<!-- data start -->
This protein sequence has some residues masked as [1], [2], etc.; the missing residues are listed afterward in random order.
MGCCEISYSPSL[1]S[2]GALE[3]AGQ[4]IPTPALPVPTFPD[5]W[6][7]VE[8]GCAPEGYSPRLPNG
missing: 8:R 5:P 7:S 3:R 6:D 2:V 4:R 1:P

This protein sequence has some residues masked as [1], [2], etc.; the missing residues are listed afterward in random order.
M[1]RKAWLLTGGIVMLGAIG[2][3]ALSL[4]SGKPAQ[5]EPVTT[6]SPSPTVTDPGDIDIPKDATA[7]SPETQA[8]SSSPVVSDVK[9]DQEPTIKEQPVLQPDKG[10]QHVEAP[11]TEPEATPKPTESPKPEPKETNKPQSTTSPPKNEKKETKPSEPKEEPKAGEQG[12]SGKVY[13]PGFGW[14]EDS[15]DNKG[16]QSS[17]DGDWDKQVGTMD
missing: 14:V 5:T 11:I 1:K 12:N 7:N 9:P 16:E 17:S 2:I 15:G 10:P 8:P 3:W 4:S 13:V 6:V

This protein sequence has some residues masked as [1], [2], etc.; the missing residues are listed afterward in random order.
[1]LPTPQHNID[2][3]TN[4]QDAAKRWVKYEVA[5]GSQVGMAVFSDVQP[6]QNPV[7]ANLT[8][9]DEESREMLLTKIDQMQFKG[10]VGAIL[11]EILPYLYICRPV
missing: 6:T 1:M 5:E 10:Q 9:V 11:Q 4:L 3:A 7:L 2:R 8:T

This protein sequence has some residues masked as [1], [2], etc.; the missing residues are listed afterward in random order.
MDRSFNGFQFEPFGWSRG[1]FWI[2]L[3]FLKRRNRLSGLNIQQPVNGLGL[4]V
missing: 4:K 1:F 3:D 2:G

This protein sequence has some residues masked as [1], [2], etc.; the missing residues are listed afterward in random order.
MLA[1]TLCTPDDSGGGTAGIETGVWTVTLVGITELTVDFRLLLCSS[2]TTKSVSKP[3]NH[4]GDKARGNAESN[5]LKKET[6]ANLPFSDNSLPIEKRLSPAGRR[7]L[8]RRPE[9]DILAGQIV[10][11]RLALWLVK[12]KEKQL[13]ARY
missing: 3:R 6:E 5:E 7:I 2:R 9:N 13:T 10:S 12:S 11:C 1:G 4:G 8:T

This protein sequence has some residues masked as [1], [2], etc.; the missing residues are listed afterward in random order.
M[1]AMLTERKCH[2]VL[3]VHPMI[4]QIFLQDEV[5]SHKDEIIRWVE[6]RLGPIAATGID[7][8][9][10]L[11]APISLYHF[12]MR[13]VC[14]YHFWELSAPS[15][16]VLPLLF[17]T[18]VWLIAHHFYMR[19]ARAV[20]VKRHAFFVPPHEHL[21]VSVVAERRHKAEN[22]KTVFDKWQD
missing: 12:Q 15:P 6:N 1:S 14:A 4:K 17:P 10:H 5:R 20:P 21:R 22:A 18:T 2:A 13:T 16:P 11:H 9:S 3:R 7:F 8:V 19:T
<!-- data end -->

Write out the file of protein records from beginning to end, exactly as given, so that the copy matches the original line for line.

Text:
This protein sequence has some residues masked as [1], [2], etc.; the missing residues are listed afterward in random order.
MGCCEISYSPSL[1]S[2]GALE[3]AGQ[4]IPTPALPVPTFPD[5]W[6][7]VE[8]GCAPEGYSPRLPNG
missing: 8:R 5:P 7:S 3:R 6:D 2:V 4:R 1:P

This protein sequence has some residues masked as [1], [2], etc.; the missing residues are listed afterward in random order.
M[1]RKAWLLTGGIVMLGAIG[2][3]ALSL[4]SGKPAQ[5]EPVTT[6]SPSPTVTDPGDIDIPKDATA[7]SPETQA[8]SSSPVVSDVK[9]DQEPTIKEQPVLQPDKG[10]QHVEAP[11]TEPEATPKPTESPKPEPKETNKPQSTTSPPKNEKKETKPSEPKEEPKAGEQG[12]SGKVY[13]PGFGW[14]EDS[15]DNKG[16]QSS[17]DGDWDKQVGTMD
missing: 14:V 5:T 11:I 1:K 12:N 7:N 9:P 16:E 17:S 2:I 15:G 10:P 8:P 3:W 4:S 13:V 6:V

This protein sequence has some residues masked as [1], [2], etc.; the missing residues are listed afterward in random order.
[1]LPTPQHNID[2][3]TN[4]QDAAKRWVKYEVA[5]GSQVGMAVFSDVQP[6]QNPV[7]ANLT[8][9]DEESREMLLTKIDQMQFKG[10]VGAIL[11]EILPYLYICRPV
missing: 6:T 1:M 5:E 10:Q 9:V 11:Q 4:L 3:A 7:L 2:R 8:T

This protein sequence has some residues masked as [1], [2], etc.; the missing residues are listed afterward in random order.
MDRSFNGFQFEPFGWSRG[1]FWI[2]L[3]FLKRRNRLSGLNIQQPVNGLGL[4]V
missing: 4:K 1:F 3:D 2:G

This protein sequence has some residues masked as [1], [2], etc.; the missing residues are listed afterward in random order.
MLA[1]TLCTPDDSGGGTAGIETGVWTVTLVGITELTVDFRLLLCSS[2]TTKSVSKP[3]NH[4]GDKARGNAESN[5]LKKET[6]ANLPFSDNSLPIEKRLSPAGRR[7]L[8]RRPE[9]DILAGQIV[10][11]RLALWLVK[12]KEKQL[13]ARY
missing: 3:R 6:E 5:E 7:I 2:R 9:N 13:T 10:S 12:S 11:C 1:G 4:G 8:T

This protein sequence has some residues masked as [1], [2], etc.; the missing residues are listed afterward in random order.
M[1]AMLTERKCH[2]VL[3]VHPMI[4]QIFLQDEV[5]SHKDEIIRWVE[6]RLGPIAATGID[7][8][9][10]L[11]APISLYHF[12]MR[13]VC[14]YHFWELSAPS[15][16]VLPLLF[17]T[18]VWLIAHHFYMR[19]ARAV[20]VKRHAFFVPPHEHL[21]VSVVAERRHKAEN[22]KTVFDKWQD
missing: 12:Q 15:P 6:N 1:S 14:A 4:K 17:P 10:H 5:R 20:P 21:R 22:A 18:T 2:A 13:T 16:P 11:H 9:S 3:R 7:F 8:V 19:T